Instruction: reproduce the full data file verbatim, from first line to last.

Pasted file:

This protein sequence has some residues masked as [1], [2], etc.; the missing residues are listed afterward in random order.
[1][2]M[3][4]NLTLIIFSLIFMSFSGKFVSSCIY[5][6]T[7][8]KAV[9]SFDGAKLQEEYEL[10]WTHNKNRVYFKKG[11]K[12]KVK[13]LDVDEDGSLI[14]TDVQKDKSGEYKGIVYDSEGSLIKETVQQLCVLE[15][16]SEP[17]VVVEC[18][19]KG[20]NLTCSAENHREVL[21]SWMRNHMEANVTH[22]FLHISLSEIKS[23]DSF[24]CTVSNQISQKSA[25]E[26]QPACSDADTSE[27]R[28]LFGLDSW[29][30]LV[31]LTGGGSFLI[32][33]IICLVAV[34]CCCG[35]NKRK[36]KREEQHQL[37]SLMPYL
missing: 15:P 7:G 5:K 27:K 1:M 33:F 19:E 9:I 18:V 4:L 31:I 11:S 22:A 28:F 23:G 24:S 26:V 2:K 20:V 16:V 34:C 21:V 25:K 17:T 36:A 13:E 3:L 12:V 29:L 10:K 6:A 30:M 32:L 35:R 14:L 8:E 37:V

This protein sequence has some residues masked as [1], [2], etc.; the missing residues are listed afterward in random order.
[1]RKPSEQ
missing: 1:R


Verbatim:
This protein sequence has some residues masked as [1], [2], etc.; the missing residues are listed afterward in random order.
[1][2]M[3][4]NLTLIIFSLIFMSFSGKFVSSCIY[5][6]T[7][8]KAV[9]SFDGAKLQEEYEL[10]WTHNKNRVYFKKG[11]K[12]KVK[13]LDVDEDGSLI[14]TDVQKDKSGEYKGIVYDSEGSLIKETVQQLCVLE[15][16]SEP[17]VVVEC[18][19]KG[20]NLTCSAENHREVL[21]SWMRNHMEANVTH[22]FLHISLSEIKS[23]DSF[24]CTVSNQISQKSA[25]E[26]QPACSDADTSE[27]R[28]LFGLDSW[29][30]LV[31]LTGGGSFLI[32][33]IICLVAV[34]CCCG[35]NKRK[36]KREEQHQL[37]SLMPYL
missing: 15:P 7:G 5:K 27:K 1:M 33:F 19:E 9:I 18:V 4:L 31:I 11:S 22:A 28:F 23:G 24:S 26:V 2:K 20:V 16:V 34:C 21:V 25:K 17:T 36:A 13:E 3:L 12:V 29:L 10:K 6:A 30:M 32:L 35:R 14:L 8:E 37:V

This protein sequence has some residues masked as [1], [2], etc.; the missing residues are listed afterward in random order.
[1]RKPSEQ
missing: 1:R